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Cycling at the 2004 Summer Olympics

Cycling at the 2004 Summer Olympics consisted of 18 events in three disciplines:

Cycling
at the Games of the XXVIII Olympiad
Cycling, Athens 2004.png
VenueOlympic Velodrome (track)
Parnitha Mountain Bike Venue (mountain)
Athens and surrounding area (road)
Dates14 – 24 August 2004
Competitors464 from 61 nations
← 2000
2008 →

In total, 464 cyclists participated: these consisted of 334 men and 130 women, from 61 countries. The youngest participant was Ignatas Konovalovas, at 18 years, while the oldest was Jeannie Longo, at 45 years. The most successful contestant was Bradley Wiggins, who won three medals: one gold, one silver and one bronze.[1]

After the Men's Road Time Trial, it was announced that Tyler Hamilton, the winner of the men's time trial, had received a positive doping test, but because the backup sample was frozen, further tests could not be done, and the results stayed as they were. On 10 August 2012, Hamilton was stripped of his gold medal which was awarded to Russian rider Viatcheslav Ekimov. American Bobby Julich was elevated from bronze to silver, and Michael Rogers of Australia rose from fourth place to receive a bronze medal.[2]

The Olympic Velodrome in Athens, where track cycling events were held during the 2004 Summer Olympics.

Road cyclingEdit

Track cyclingEdit

Men'sEdit

Event Gold Silver Bronze
Keirin
details
Ryan Bayley
  Australia
José Antonio Escuredo
  Spain
Shane Kelly
  Australia
Madison
details
  Australia (AUS)
Graeme Brown
Stuart O'Grady
  Switzerland (SUI)
Franco Marvulli
Bruno Risi
  Great Britain (GBR)
Rob Hayles
Bradley Wiggins
points race
details
Mikhail Ignatiev
  Russia
Joan Llaneras
  Spain
Guido Fulst
  Germany
individual pursuit
details
Bradley Wiggins
  Great Britain
Brad McGee
  Australia
Sergi Escobar
  Spain
team pursuit
details
  Australia (AUS)
Graeme Brown
Brett Lancaster
Brad McGee
Luke Roberts
  Great Britain (GBR)
Steve Cummings
Rob Hayles
Paul Manning
Bradley Wiggins
  Spain (ESP)
Carlos Castaño
Sergi Escobar
Asier Maeztu
Carlos Torrent
individual sprint
details
Ryan Bayley
  Australia
Theo Bos
  Netherlands
René Wolff
  Germany
team sprint
details
  Germany (GER)
Jens Fiedler
Stefan Nimke
René Wolff
  Japan (JPN)
Toshiaki Fushimi
Masaki Inoue
Tomohiro Nagatsuka
  France (FRA)
Mickaël Bourgain
Laurent Gané
Arnaud Tournant
time trial
details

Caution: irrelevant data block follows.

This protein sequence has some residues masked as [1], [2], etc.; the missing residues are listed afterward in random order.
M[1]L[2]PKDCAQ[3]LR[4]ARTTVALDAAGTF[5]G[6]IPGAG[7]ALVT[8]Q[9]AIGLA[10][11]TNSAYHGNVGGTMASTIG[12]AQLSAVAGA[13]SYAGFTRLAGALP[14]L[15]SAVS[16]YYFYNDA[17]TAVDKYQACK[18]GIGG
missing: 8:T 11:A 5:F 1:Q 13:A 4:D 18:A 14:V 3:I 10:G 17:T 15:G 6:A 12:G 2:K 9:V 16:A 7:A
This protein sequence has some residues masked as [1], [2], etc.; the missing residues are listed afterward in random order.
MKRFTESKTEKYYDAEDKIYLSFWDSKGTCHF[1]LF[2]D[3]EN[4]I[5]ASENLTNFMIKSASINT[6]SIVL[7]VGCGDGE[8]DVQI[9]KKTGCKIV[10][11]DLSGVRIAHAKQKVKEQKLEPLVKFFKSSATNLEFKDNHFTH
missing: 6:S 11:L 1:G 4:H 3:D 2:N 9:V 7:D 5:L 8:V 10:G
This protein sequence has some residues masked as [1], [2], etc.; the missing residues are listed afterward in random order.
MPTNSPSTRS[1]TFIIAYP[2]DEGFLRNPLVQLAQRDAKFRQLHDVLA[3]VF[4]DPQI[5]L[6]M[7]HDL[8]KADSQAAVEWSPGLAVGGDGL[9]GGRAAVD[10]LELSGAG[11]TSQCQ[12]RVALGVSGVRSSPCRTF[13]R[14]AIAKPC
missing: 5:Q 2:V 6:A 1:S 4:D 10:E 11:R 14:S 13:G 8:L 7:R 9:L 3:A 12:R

Chris Hoy
  Great Britain
Arnaud Tournant
  France
Stefan Nimke
  Germany

Women'sEdit

Event Gold Silver Bronze
points race
details
Olga Slyusareva
  Russia
Belem Guerrero Méndez
  Mexico
María Luisa Calle
  Colombia
pursuit
details
Sarah Ulmer
  New Zealand
Katie Mactier
  Australia
Leontien van Moorsel
  Netherlands
sprint
details
Lori-Ann Muenzer
  Canada
Tamilla Abassova
  Russia
Anna Meares
  Australia
time trial
details
Anna Meares
  Australia
Jiang Yonghua
  China
Natallia Tsylinskaya
  Belarus

Mountain bikingEdit

Medal tableEdit

RankNationGoldSilverBronzeTotal
1  Australia (AUS)62311
2  Russia (RUS)3115
3  Great Britain (GBR)2114
4  Germany (GER)1146
5  Netherlands (NED)1124
6  France (FRA)1113
7  Canada (CAN)1102
8  Italy (ITA)1001
  New Zealand (NZL)1001
  Norway (NOR)1001
11  Spain (ESP)0325
12  United States (USA)0202
13  Switzerland (SUI)0112
14  China (CHN)0101
  Japan (JPN)0101
  Mexico (MEX)0101
  Portugal (POR)0101
18  Belarus (BLR)0011
  Belgium (BEL)0011
  Colombia (COL)0011
Totals (20 nations)18181854

Records brokenEdit

World recordsEdit

previous record of 34.000 s was set in August 2002 by Yonghua Jiang
This record was broken multiple times during these Games, the prior instances being:
  • New Zealand's Sarah Ulmer, 3:26.400 (21 August)
  • Australia's Katie Mactier, 3:29.945 (21 August)
previous record of 3:30.604 was set in May by Ulmer
previous record of 3:59:583 was set in 2002 by Australian team

ReferencesEdit

  1. ^ Sports-reference on Cycling at the 2004 Athina Summer Games
  2. ^ "Cyclist stripped of 2004 gold medal". Sydney Morning Herald. Retrieved 11 August 2012.

External linksEdit